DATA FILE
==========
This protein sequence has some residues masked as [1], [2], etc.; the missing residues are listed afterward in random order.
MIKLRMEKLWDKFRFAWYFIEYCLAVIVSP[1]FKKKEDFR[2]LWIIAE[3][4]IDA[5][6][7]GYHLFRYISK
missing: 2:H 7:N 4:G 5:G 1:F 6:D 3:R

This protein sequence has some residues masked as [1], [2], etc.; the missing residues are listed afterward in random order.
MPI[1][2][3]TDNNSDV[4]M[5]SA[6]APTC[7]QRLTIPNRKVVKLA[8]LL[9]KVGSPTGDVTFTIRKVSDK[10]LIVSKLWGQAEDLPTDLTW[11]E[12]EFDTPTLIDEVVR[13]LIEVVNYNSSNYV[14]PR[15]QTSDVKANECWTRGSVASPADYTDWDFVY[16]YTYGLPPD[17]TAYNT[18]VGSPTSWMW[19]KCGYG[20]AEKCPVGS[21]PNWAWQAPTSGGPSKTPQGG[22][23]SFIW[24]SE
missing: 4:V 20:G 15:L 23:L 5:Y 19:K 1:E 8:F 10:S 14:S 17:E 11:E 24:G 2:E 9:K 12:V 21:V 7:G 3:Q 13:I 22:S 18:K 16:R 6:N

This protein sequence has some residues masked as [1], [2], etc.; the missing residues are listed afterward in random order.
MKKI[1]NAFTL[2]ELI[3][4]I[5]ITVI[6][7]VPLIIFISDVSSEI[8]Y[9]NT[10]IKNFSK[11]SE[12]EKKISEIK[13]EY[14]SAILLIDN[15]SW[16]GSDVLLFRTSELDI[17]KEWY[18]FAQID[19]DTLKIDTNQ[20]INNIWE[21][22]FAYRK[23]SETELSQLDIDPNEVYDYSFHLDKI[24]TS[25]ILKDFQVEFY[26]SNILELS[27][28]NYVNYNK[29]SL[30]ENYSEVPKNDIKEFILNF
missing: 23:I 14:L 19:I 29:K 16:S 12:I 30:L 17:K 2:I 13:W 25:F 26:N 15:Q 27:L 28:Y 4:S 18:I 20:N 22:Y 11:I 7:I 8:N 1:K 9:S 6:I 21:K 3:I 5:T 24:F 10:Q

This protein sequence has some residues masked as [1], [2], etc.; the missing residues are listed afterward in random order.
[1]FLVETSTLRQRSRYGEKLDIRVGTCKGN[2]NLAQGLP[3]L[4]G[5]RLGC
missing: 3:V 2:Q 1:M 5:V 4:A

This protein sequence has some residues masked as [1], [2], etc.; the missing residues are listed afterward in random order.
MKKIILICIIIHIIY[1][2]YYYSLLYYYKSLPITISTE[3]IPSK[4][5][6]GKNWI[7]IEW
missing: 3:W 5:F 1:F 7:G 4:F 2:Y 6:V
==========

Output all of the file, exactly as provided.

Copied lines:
This protein sequence has some residues masked as [1], [2], etc.; the missing residues are listed afterward in random order.
MIKLRMEKLWDKFRFAWYFIEYCLAVIVSP[1]FKKKEDFR[2]LWIIAE[3][4]IDA[5][6][7]GYHLFRYISK
missing: 2:H 7:N 4:G 5:G 1:F 6:D 3:R

This protein sequence has some residues masked as [1], [2], etc.; the missing residues are listed afterward in random order.
MPI[1][2][3]TDNNSDV[4]M[5]SA[6]APTC[7]QRLTIPNRKVVKLA[8]LL[9]KVGSPTGDVTFTIRKVSDK[10]LIVSKLWGQAEDLPTDLTW[11]E[12]EFDTPTLIDEVVR[13]LIEVVNYNSSNYV[14]PR[15]QTSDVKANECWTRGSVASPADYTDWDFVY[16]YTYGLPPD[17]TAYNT[18]VGSPTSWMW[19]KCGYG[20]AEKCPVGS[21]PNWAWQAPTSGGPSKTPQGG[22][23]SFIW[24]SE
missing: 4:V 20:G 15:L 23:L 5:Y 19:K 1:E 8:F 10:S 14:S 17:E 11:E 24:G 2:E 9:K 12:V 21:V 7:G 3:Q 13:I 22:S 18:K 16:R 6:N

This protein sequence has some residues masked as [1], [2], etc.; the missing residues are listed afterward in random order.
MKKI[1]NAFTL[2]ELI[3][4]I[5]ITVI[6][7]VPLIIFISDVSSEI[8]Y[9]NT[10]IKNFSK[11]SE[12]EKKISEIK[13]EY[14]SAILLIDN[15]SW[16]GSDVLLFRTSELDI[17]KEWY[18]FAQID[19]DTLKIDTNQ[20]INNIWE[21][22]FAYRK[23]SETELSQLDIDPNEVYDYSFHLDKI[24]TS[25]ILKDFQVEFY[26]SNILELS[27][28]NYVNYNK[29]SL[30]ENYSEVPKNDIKEFILNF
missing: 23:I 14:L 19:I 29:K 16:S 12:I 30:L 17:K 2:I 13:W 25:F 26:N 15:Q 27:L 28:Y 4:S 18:I 20:N 22:Y 11:I 7:I 8:N 1:K 9:S 6:I 21:K 3:I 5:T 24:F 10:Q

This protein sequence has some residues masked as [1], [2], etc.; the missing residues are listed afterward in random order.
[1]FLVETSTLRQRSRYGEKLDIRVGTCKGN[2]NLAQGLP[3]L[4]G[5]RLGC
missing: 3:V 2:Q 1:M 5:V 4:A

This protein sequence has some residues masked as [1], [2], etc.; the missing residues are listed afterward in random order.
MKKIILICIIIHIIY[1][2]YYYSLLYYYKSLPITISTE[3]IPSK[4][5][6]GKNWI[7]IEW
missing: 3:W 5:F 1:F 7:G 4:F 2:Y 6:V